A question we at Generation Bubble ask ourselves time and again is: When will Americans emerge into consciousness of their real situation? Each day’s news cycle presents a smorgasbord of recreancy, infamy, fraud, casual brutality and magnified trivia. Wars dribble on without ever petering out, wealth flows out of treasuries and pockets without ever flowing back into the larger economy; yet nary a peep of concerted and sustained protest attends these things.
A beggared present prohibits considerations of a mortgaged future. Today, more tears are being shed over Michael Jackson — whose passing, while in one respect unfortunate, likely spared many boys the trauma of dodgy sleepovers at Neverland Ranch — than will ever be shed over the passing of modernity, which, cannot and will not survive Wall Street’s Wehrmacht.
One moonwalking millionaire dies and a nation reaches for the Kleenex; many fast-talking billionaires survive and a nation reaches for the TV remote.
Class consciousness seems about as relevant a concept as phlogiston these days. What signifies “oligarchy,” when black, brown, white and yellow, male and female, rich and poor fuse into one nation under American Idol? What means “wage slavery” in light of one’s fealty to the Burger King, who decrees one can have it her way?
The slogan made popular during the last election, “Yes, we can!” — What can it mean? If Americans have shown they can do anything, its’ that they can chant “Yes, we can!” nigh unto doomsday, but not much else. They have put paid to Chaucer’s apothegm, “The word is cousin to the deed,” by showing that the deed can be cozened by the word.
Thesis: spectacle forecloses all critique by arrogating the latter’s positionality and content.
Only this can explain the recent goings-on at Live! On Sunset, an LA fashion outlet. Via the blog Loyal K*N*G comes this video of a flash mob that laid siege to the store. Bedecked in signature MC Hammer regalia, dancers stormed the store during business hours to re-enact en masse Hammer’s “U Can’t Touch This” video.
Loyal K*N*G’s writer marvels at the happening, which was conveniently committed to video and uploaded to YouTube, naively believing it a spontaneous expression of hip, cheeky subversion: “If ever in someone life needed a reason to scream out the ‘WTF’ phrase, this would be that moment,” he (she?) writes:
I mean if you’re just an innocent hipster custumer [sic] at an innocent hipster clothing retail then you didn’t ask for what had occured, which, by the way, was rather hilarious [sic]. Just check out the video for a group of crazy people of all ages (Yes, even a Grandpa got into the fun action) put on their MC Hammer pants and start dancing to the classics.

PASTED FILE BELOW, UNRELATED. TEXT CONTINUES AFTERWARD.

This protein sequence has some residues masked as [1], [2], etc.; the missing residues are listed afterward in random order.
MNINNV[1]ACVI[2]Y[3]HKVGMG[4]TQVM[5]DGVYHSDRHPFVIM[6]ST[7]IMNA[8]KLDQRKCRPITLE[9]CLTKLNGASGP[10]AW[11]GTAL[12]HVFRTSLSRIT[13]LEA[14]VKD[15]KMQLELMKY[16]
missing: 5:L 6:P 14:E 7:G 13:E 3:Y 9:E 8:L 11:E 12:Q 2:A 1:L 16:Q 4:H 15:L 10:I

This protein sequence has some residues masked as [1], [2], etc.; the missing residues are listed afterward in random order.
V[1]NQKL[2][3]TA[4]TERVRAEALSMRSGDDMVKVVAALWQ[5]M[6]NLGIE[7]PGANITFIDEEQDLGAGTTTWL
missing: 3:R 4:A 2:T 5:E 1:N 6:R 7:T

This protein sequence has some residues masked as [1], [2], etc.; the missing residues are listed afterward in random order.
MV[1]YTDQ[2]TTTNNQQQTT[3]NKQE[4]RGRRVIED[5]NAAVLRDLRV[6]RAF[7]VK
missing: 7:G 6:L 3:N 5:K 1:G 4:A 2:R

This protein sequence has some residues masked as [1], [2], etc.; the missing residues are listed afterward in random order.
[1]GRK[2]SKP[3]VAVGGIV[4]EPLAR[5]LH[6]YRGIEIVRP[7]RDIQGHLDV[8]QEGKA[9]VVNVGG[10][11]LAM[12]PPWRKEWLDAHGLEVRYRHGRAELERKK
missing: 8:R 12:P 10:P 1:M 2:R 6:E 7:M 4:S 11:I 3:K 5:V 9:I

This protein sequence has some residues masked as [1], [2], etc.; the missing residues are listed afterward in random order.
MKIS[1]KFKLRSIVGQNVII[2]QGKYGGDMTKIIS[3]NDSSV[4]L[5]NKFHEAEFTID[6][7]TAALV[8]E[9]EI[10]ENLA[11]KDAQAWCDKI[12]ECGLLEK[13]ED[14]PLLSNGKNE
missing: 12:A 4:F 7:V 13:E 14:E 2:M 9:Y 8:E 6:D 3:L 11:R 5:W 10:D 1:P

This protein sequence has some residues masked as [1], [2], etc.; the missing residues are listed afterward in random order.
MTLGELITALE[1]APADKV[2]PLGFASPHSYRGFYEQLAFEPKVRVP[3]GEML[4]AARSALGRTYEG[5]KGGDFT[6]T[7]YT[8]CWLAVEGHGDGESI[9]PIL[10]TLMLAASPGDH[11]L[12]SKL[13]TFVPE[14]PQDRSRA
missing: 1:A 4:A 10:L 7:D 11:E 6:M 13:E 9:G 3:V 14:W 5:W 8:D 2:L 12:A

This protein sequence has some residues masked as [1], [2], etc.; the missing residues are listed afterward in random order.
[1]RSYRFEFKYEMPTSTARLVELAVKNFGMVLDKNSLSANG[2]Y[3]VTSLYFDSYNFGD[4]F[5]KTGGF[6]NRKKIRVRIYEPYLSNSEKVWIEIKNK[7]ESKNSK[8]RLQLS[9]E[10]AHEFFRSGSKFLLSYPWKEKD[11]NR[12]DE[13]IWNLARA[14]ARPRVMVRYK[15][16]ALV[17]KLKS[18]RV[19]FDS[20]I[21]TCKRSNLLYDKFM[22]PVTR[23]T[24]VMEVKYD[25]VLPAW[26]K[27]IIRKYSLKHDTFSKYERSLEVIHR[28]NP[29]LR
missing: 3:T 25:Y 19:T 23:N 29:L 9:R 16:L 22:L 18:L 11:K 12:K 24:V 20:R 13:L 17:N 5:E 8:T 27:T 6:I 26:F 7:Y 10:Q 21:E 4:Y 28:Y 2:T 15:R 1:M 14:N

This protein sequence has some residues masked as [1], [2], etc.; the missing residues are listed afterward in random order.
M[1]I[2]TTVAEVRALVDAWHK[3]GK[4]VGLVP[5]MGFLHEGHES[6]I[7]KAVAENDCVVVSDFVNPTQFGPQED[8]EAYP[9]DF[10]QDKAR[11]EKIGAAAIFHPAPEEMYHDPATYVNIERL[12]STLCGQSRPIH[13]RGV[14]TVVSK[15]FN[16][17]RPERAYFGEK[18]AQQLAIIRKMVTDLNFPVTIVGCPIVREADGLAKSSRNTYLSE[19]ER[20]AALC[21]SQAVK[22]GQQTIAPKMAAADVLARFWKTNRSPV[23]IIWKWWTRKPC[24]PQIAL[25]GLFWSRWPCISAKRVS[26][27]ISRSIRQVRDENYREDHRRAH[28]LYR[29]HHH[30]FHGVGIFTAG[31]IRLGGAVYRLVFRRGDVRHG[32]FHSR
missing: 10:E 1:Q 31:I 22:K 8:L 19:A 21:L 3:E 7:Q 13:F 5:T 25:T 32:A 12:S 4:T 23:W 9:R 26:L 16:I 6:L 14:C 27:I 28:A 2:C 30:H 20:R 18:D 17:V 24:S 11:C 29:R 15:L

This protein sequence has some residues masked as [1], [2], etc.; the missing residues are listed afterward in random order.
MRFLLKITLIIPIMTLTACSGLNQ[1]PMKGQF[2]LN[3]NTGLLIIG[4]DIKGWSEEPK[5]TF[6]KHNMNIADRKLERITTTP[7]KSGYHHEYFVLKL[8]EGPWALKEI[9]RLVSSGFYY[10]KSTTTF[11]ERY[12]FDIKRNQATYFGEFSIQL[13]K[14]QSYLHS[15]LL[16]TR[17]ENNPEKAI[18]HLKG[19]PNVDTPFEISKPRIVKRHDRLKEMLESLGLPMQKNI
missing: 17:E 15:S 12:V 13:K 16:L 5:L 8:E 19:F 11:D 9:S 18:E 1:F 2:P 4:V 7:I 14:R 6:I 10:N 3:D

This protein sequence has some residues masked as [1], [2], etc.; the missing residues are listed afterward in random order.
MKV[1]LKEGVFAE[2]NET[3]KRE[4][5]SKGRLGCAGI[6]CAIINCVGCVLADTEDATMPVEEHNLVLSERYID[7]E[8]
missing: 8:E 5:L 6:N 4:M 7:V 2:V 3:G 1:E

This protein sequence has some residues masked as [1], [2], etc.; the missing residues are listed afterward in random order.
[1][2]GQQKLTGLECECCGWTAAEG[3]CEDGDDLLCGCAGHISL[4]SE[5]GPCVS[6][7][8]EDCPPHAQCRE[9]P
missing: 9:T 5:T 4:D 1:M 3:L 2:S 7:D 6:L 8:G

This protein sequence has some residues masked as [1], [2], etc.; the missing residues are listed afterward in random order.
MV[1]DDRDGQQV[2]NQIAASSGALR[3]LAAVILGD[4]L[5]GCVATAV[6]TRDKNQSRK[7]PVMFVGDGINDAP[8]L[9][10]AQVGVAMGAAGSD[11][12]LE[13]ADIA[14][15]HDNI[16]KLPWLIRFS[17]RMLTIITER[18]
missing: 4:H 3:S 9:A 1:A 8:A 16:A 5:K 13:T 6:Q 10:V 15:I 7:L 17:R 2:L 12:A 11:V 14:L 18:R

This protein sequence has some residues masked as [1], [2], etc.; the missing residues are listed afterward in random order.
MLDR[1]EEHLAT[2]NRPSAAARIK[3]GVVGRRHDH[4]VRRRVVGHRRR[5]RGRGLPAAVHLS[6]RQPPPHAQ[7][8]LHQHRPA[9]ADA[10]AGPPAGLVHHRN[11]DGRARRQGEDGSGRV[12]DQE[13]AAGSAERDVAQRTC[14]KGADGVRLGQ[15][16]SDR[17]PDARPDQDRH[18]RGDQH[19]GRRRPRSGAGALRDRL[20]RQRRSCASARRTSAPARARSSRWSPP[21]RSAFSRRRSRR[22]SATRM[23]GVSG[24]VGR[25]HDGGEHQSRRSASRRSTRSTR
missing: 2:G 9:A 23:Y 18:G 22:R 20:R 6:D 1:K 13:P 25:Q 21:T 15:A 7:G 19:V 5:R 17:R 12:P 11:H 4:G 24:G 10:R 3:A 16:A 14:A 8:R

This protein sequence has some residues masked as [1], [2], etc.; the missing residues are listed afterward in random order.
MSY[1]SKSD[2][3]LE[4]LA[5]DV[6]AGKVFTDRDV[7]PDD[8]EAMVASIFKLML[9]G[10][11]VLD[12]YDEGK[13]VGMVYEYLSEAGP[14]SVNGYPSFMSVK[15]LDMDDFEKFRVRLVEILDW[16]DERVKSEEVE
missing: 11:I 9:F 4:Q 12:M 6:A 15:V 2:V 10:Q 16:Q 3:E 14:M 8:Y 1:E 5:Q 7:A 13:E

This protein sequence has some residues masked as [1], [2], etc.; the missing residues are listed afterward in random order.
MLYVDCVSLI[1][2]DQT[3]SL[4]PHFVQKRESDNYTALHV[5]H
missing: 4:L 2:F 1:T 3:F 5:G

Questions as to whether an “innocent” hipster exists notwithstanding (to our mind, nothing bespeaks of our culture’s necrosis more than the hipster), the fact that this flash mob converged in a boutique like Live! should strike one as anything but surprising. It’s nothing if not drearily typical. Close scrutiny reveals very little that’s spontaneous about this Hammer mob; the costuming is too uniform, the choreography too perfect, the video too well edited to convince one that this was all the impromptu brainchild of bored, edgy twentysomethings.
No, our Hammer mob obviously represents a guerrilla marketing stunt. We at Generation Bubble consider guerrilla marketing one of the most perfidious developments of contemporary life, because, unlike traditional marketing methods, which confront certain insurmountable constraints (a billboard, for all its blighting of the landscape, remains identifiably a billboard), guerrilla marketing makes Machiavellian use of public space by imposing on it the regimes of spectacle and simulacrum in order to undermines its familiarity. Astute types consequently begin to develop a sort of Truman-Show epistemological paranoia that to guerilla marketers is simply an externality of the marketer’s exchange with the vendor hiring them — if not, in fact, a desired reaction.
Guerrilla marketers malignly invert Situationist practices, which were intended to restore to onlookers a modicum of critical awareness. In guerilla marketers’ hand, however, these practices become the kabuki of spectacle. Guerrilla marketers have banished public space to the desert of the Real. Authentic subversion in the streets, now occulted by its simulation, loses its political efficacy.
And all the while Capital to its opponents proudly exclaims: “Dat’s how we’re livin’, and ya know U can’t touch this!”